Small forward was a bit interesting as there were options across all three tiers. Up top Jimmy Butler is basically going to be in play now every night (depending on price) with Dwayne Wade out. The offense will funnel through him. Last night he was priced well at under $9K and there was enough value on the slate to fit him in. In the mid-tier I liked T.J. Warren. Just like Booker and Ulis, Warren is another player who sees a usage boost without Bledsoe and was in a great game environment last night. Jae Crowder was also in an excellent spot against Brooklyn and was priced under $6K. He has over a 20% usage rate when Thomas is off the floor. In the value tier Brandon Ingram is starting to heat up with over 20 FPTS in five of his last six games. As long as he stays priced in the low $4K range you have to consider him almost every slate.
Anthony Davis chalk night during the DraftKings live finals? Sure, why not? In all seriousness though once DeMarcus Cousins was ruled out Davis basically became a lock. There was enough value to fit him in on this slate and the Pelicans had the highest projected point differential on the night. Julius Randle was a solid option against a weak Bucks frontcourt ranked 17th in DVP against power forwards. I had some trouble fitting him in but he was definitely a good play. In the value tier Nikola Mirotic has been really tough to figure out along with the rest of the Chicago Bulls. He’s played minutes in the high 20s in three of his last four games. With Wade out there is plenty of usage to go around. You had to consider him, even in cash, at only $4.3K. I also liked Marquiss Chriss for all the reasons I’ve already mentioned about the Suns matchup. My concern was I didn’t want to have too much exposure to the Suns in cash with Tyler Ulis, Devin Booker and……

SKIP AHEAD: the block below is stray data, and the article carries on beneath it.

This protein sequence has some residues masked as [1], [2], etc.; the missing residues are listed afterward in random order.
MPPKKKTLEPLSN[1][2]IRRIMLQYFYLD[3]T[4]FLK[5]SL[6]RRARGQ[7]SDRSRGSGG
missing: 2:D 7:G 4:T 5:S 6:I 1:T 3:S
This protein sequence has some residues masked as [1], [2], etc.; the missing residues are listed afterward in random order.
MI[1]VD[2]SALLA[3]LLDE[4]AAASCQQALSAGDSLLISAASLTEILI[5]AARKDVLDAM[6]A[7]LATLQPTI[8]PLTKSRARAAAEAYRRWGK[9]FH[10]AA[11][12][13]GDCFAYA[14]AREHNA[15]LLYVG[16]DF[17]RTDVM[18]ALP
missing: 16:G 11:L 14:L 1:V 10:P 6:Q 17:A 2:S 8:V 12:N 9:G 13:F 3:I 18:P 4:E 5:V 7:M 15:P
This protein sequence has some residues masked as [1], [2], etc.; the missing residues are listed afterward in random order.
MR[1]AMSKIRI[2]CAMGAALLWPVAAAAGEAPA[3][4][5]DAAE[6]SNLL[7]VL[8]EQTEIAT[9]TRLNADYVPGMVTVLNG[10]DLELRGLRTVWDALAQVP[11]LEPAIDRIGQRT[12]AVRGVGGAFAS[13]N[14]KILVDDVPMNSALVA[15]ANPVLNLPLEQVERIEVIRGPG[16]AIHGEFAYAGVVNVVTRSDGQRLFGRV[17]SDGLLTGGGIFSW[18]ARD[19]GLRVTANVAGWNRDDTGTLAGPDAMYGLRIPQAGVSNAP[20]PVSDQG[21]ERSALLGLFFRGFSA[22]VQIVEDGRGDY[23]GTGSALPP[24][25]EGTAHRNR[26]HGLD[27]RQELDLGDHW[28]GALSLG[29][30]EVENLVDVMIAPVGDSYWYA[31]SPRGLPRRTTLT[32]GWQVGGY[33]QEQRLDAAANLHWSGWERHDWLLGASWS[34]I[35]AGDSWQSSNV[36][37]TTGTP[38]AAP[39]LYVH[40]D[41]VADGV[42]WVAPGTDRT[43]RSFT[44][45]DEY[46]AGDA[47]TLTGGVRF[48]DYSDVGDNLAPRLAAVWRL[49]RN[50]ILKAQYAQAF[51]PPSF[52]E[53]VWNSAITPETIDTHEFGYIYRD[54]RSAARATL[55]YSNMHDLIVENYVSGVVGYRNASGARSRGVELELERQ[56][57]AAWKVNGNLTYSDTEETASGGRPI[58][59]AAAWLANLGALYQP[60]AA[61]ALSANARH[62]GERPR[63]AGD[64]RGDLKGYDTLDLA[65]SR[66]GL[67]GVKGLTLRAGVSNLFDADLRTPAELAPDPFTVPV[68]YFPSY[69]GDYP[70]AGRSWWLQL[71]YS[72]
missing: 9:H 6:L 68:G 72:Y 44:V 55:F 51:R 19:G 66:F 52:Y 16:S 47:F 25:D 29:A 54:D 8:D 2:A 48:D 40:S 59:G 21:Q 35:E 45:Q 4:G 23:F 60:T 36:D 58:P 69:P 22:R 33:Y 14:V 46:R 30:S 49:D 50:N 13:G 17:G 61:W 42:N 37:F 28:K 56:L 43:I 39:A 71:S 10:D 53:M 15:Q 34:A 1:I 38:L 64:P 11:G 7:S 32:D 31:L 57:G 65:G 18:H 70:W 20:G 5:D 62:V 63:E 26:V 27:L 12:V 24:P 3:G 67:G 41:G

Alan Williams all looking like pretty strong candidates to make my lineup. He’s averaging over a fantasy point per minute and the Magic were ranked in the bottom half of both defensive efficiency and rebounding differential. Al Horford is someone I’ve never rostered this year. I’m a fan of his being from Boston but he’s definitely been disappointing more times than not this season. With that said he was coming off a strong game scoring 45 FPTS in 29 minutes against the Timberwolves. A matchup with Brooklyn was a great way to continue building momentum.
I was feeling pretty good about last night until the Suns started playing. Devin Booker and Alan Williams had disappointing fantasy nights. I went from winning almost all of my lineups to only about half by the time everything wrapped up. Rondo and Davis failed to reach value as well. The lineup on the left used my full salary and outperformed the lineup on the right which had $400 left on the table. The big differences were Avery Bradley instead of Marcus Smart, moving down to Brandon Ingram from Jae Crowder and then moving up from Alan Williams to Al Horford. Jae Crowder’s monster night was what really set them apart.
Now that I have a handful of slates under my belt since I started this blog I figured it was time to check in on the results of how the lineups have stacked up depending on how much salary was used. Obviously, right now the sample size is still pretty small. Full salary has the most data as I’ve built a full salary lineup almost every night. The rest of the amounts left on the table all have between two and three scores from which we are taking the average. The $100 dollar category is pretty skewed from that one awful slate last week where the cash line was extremely low.
Thanks for reading. I’d love any feedback in the comments below or feel free to reach me on Twitter @GP_Landry.